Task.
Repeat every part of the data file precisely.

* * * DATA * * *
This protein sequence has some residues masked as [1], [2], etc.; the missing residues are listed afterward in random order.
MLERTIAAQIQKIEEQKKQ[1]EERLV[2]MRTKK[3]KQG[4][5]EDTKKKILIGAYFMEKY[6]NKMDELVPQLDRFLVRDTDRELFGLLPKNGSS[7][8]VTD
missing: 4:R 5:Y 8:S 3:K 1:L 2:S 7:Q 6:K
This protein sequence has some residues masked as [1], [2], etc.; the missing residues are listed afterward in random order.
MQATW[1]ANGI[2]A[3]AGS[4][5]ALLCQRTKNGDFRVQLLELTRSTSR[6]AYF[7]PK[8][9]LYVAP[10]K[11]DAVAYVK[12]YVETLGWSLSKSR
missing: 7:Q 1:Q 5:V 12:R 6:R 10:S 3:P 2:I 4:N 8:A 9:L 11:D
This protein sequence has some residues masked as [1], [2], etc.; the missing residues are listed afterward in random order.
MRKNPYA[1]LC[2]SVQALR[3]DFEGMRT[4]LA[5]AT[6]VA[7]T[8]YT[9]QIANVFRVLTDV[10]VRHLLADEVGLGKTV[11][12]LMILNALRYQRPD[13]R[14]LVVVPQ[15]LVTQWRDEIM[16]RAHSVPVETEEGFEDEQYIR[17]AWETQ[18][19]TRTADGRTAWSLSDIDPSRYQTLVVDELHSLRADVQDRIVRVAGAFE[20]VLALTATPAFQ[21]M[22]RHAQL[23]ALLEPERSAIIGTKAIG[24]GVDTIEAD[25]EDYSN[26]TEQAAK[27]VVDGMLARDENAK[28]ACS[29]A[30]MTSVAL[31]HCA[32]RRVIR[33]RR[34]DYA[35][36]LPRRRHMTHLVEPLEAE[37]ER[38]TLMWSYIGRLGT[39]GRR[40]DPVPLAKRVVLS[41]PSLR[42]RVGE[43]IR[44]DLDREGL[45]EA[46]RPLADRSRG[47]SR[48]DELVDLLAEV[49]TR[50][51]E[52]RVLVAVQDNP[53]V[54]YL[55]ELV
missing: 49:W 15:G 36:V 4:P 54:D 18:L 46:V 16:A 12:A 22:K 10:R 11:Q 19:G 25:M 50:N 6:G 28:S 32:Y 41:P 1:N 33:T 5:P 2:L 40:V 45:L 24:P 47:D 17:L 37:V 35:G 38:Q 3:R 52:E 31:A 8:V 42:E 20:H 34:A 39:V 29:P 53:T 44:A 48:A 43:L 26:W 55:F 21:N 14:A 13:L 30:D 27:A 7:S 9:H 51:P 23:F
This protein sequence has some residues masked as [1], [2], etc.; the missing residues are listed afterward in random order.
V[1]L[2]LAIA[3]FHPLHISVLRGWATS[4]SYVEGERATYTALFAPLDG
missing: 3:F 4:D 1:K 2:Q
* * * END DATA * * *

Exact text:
This protein sequence has some residues masked as [1], [2], etc.; the missing residues are listed afterward in random order.
MLERTIAAQIQKIEEQKKQ[1]EERLV[2]MRTKK[3]KQG[4][5]EDTKKKILIGAYFMEKY[6]NKMDELVPQLDRFLVRDTDRELFGLLPKNGSS[7][8]VTD
missing: 4:R 5:Y 8:S 3:K 1:L 2:S 7:Q 6:K
This protein sequence has some residues masked as [1], [2], etc.; the missing residues are listed afterward in random order.
MQATW[1]ANGI[2]A[3]AGS[4][5]ALLCQRTKNGDFRVQLLELTRSTSR[6]AYF[7]PK[8][9]LYVAP[10]K[11]DAVAYVK[12]YVETLGWSLSKSR
missing: 7:Q 1:Q 5:V 12:R 6:R 10:S 3:P 2:I 4:N 8:A 9:L 11:D
This protein sequence has some residues masked as [1], [2], etc.; the missing residues are listed afterward in random order.
MRKNPYA[1]LC[2]SVQALR[3]DFEGMRT[4]LA[5]AT[6]VA[7]T[8]YT[9]QIANVFRVLTDV[10]VRHLLADEVGLGKTV[11][12]LMILNALRYQRPD[13]R[14]LVVVPQ[15]LVTQWRDEIM[16]RAHSVPVETEEGFEDEQYIR[17]AWETQ[18][19]TRTADGRTAWSLSDIDPSRYQTLVVDELHSLRADVQDRIVRVAGAFE[20]VLALTATPAFQ[21]M[22]RHAQL[23]ALLEPERSAIIGTKAIG[24]GVDTIEAD[25]EDYSN[26]TEQAAK[27]VVDGMLARDENAK[28]ACS[29]A[30]MTSVAL[31]HCA[32]RRVIR[33]RR[34]DYA[35][36]LPRRRHMTHLVEPLEAE[37]ER[38]TLMWSYIGRLGT[39]GRR[40]DPVPLAKRVVLS[41]PSLR[42]RVGE[43]IR[44]DLDREGL[45]EA[46]RPLADRSRG[47]SR[48]DELVDLLAEV[49]TR[50][51]E[52]RVLVAVQDNP[53]V[54]YL[55]ELV
missing: 49:W 15:G 36:V 4:P 54:D 18:L 46:V 16:A 12:A 22:K 10:R 11:Q 19:G 25:M 50:N 6:G 28:S 32:Y 41:P 1:N 33:T 5:P 2:L 40:V 45:L 24:P 47:D 17:L 37:V 35:G 38:Q 3:R 52:E 31:A 8:V 42:E 20:H 34:A 39:V 29:P 53:T 44:A 48:A 43:L 26:W 55:F 21:N 14:A 13:L 30:D 27:A 7:S 9:H 51:P 23:F
This protein sequence has some residues masked as [1], [2], etc.; the missing residues are listed afterward in random order.
V[1]L[2]LAIA[3]FHPLHISVLRGWATS[4]SYVEGERATYTALFAPLDG
missing: 3:F 4:D 1:K 2:Q